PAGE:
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Unlicensed Smurfs
Psssst....wanna buy a counterfeit Smurf? They're more common than you think! Learn about the hush-hush secret world of fake Smurfs. No longer relegated to the underground, mainstream collectors love these Smurf phonies!
What is an unlicensed Smurf?

Unlicensed Smurfs are Smurfs that have been produced without the authorization of the Smurf copyright holders. The world of unlicensed Smurfs is exciting for collectors, because these rare, interesting and offer bizarre creations allow us to expand our collection - with Smurfs that have "broken the rules".
What types of unlicensed Smurfs are there?

There are two basic types of unlicensed Smurfs, Knock-offs and Fakes.

Knock-offs are an attempt to make a figurine that looks like it came from a real, licensed Smurf factory. There are two types of Knock-offs: clones and uniques.

a] Clones are simply copies of an existing figurine mold. The clones attempt to be an exact duplicate of a standard figurine.
b] Uniques are Smurfs that don't exist as legitimate licensed figurines. Ie, there is no Schleich or Bully mold that looks the same as a Unique Knock-off.

Knockoff Smurfs include: Comics No Toxico and PVC No Toxico. They can also be sorted by country: Argentina, Mexico, Poland and Spain.

2) Fakes are figurines that are kind of like Smurfs, but clearly not attempting to pass themselves off as Smurfs - they just remind you of Smurfs.

Fake Smurfs include: Empire Smurfs, Trolls, Alfred J. Kwak Playsets, Alien Smurfs - Astrosniks and Underwater Smurfs - Snorks.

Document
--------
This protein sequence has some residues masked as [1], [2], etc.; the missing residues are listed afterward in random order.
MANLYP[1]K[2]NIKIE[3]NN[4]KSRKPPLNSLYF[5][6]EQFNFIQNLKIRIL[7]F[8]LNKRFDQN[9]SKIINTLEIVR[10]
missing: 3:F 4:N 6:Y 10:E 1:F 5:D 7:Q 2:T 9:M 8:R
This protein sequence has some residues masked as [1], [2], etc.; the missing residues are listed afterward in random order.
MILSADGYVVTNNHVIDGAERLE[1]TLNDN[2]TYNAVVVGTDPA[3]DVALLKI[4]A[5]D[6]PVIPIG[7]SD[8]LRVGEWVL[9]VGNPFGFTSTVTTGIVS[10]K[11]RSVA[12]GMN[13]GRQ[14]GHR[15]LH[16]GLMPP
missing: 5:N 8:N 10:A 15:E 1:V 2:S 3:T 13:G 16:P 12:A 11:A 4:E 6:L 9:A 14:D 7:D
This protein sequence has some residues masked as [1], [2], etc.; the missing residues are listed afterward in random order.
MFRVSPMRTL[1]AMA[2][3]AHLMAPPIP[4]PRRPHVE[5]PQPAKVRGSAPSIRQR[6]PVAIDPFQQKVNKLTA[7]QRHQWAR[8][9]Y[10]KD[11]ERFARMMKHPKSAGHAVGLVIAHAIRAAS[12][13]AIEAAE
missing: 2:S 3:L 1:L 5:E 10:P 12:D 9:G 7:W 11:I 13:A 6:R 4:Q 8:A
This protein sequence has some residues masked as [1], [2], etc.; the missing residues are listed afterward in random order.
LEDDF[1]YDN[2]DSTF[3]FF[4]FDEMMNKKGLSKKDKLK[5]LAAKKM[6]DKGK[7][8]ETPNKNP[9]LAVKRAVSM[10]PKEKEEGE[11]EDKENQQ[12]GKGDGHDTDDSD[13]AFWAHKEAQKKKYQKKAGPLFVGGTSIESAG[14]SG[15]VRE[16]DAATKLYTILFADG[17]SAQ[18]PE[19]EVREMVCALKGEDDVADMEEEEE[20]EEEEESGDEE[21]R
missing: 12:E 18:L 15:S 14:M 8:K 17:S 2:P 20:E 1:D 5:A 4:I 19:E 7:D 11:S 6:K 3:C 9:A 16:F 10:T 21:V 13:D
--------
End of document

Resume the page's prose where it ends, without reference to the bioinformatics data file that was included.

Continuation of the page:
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How can you tell the difference between real Smurfs and unlicensed Smurfs?

It can be very difficult. The issues surrounding licensing can be murky, as well. For example, the
Argentina Minimodels were produced under license for a time (the figures with the MiniModel stamp), and then they were made as unlicensed pirated figurines. Aside from the missing Minimodels stamp on the base, these unlicensed Smurfs look physically identical to the licensed Minimodels figures, and were made in the same factory. In addition, more and more unlicensed figurines are being produced from what appear to be authentic molds - making it very hard to tell the difference between the licensed and unlicensed, even when side-by-side.

There are differences and tell-tale signs, however - many figurines are obviously unlicensed. Sometimes, the sizing of the Clone Knock-offs will be different from the original, and sometimes the painting can be different as well. The seams (where the Smurf is pieced together from two halves) are often poorly joined and trimmed on counterfeits. Unique or strange painting variations are another way to identify counterfeits - if the paint color choices are really "out there", there is a good chance the figurine is unlicensed. Another thing to check for is text clarity - the markings, such as the word "Peyo", should be very clear on a legit figurine - the text is sometimes blurry on the clones. Finally, if the price is incredibly low, and the figurines look too good to be true, they sometimes are! Getting ultra-rare figurines for a low-price should make you wary. Many figurines are valuable because they are truly rare. If you're thinking about buying something hard-to-find, ask yourself - how did the buyer get this rare figurine? Does he or she have more than one for sale? Consider provenance - thanks to a new generation of professionally counterfeited figurines, it is getting *harder and harder* to tell what is truly a "real Smurf" now that the Chinese fake Smurfs are flooding the marketplace.

Case study: After Minimodels Industria Argentina went out of business, their molds were sold off and rough clones were made by amateurs. You can clearly see that those Argentinean Smurfs are counterfeit because their seams - the edges of the figurine - are prominent and rough, the material they're made from is substandard, and the painting quality is quite low. In addition to these unlicensed Argentina Smurf figurines, counterfeit Mexican Smurfs, Polish Smurfs and Spanish Smurfs are often notable because of their poor seams/edges and painting.